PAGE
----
Saturday, April 5, 2008

Clearing the Air

Ground-based telescopes are entering into a new era with adaptive optics (AO) technology providing sharper views of the universe than ever before. AO allows astronomers to remove the blurring effects of Earth's atmosphere in real time.

The adaptive optics program at Palomar is more than a decade old. In October 2004 we added a new dimension to the program and achieved first light with the laser-guide star (LGS) system. LGS allows astronomers to create an artificial star and use AO in a much larger fraction of the sky.

To do this they shine a narrow sodium laser beam up through the atmosphere. At an altitude of about 60 miles the laser makes a small amount of sodium gas glow. The reflected glow from the glowing gas serves as the artificial guide star for the AO system. The laser beam is too faint to be seen except by observers very close to the telescope, and the guide star it creates is even fainter. It can't be seen with the unaided eye, yet it is bright enough to allow astronomers to make their AO corrections.



The technology is involved. Early on all the time devoted to it is what we call engineering time. Basically that is time on the telescope to tinker, measure and improve all in the name of getting ready for the real astronomical observations that are to follow.

Following that is what is known as shared-risk science. During this time astronomers come to use the LGS system to do real astronomical observations, but with the knowledge that there will still be some time devoted to engineering mixed into the night.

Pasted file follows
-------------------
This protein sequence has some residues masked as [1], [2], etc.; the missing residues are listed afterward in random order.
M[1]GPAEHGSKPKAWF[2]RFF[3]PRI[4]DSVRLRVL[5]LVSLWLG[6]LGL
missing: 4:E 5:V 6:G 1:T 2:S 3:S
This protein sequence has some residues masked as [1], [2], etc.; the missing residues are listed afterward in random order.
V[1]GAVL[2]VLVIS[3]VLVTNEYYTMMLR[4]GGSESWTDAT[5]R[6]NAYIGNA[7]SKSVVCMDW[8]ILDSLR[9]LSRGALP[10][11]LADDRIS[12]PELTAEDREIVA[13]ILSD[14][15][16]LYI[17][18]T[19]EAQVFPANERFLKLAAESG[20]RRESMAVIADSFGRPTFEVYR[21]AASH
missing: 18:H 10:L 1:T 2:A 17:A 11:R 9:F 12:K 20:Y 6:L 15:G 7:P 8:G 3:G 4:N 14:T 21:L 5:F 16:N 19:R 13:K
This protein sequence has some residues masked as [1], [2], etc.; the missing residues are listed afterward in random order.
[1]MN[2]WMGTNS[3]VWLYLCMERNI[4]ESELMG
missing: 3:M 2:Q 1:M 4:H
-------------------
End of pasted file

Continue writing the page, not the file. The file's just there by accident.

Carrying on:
One year ago today was the first night of shared-risk science with Palomar Observatory's laser-guide star adaptive optics program. Caltech professor Lynne Hillenbrand and graduate student Adam Kraus where here to use laser and natural guide Star adaptive optics to conduct a high-resolution imaging survey of young low-mass stars and brown dwarfs in several nearby young associations.

JPL astronomer Patrick Lowrance was back later in the month for another LGS night to study L, T, and brown dwarfs. The time-lapse movie below shows approximately 3 hours of LGS operations during a night as photographed from outside the Hale Telescope dome.






video

Each frame in the silent movie was a 30-second exposure. Along with the laser, stars and airplanes are visible in the sky.

More photos, movies and information is available on the Palomar Observatory Adaptive Optics page.

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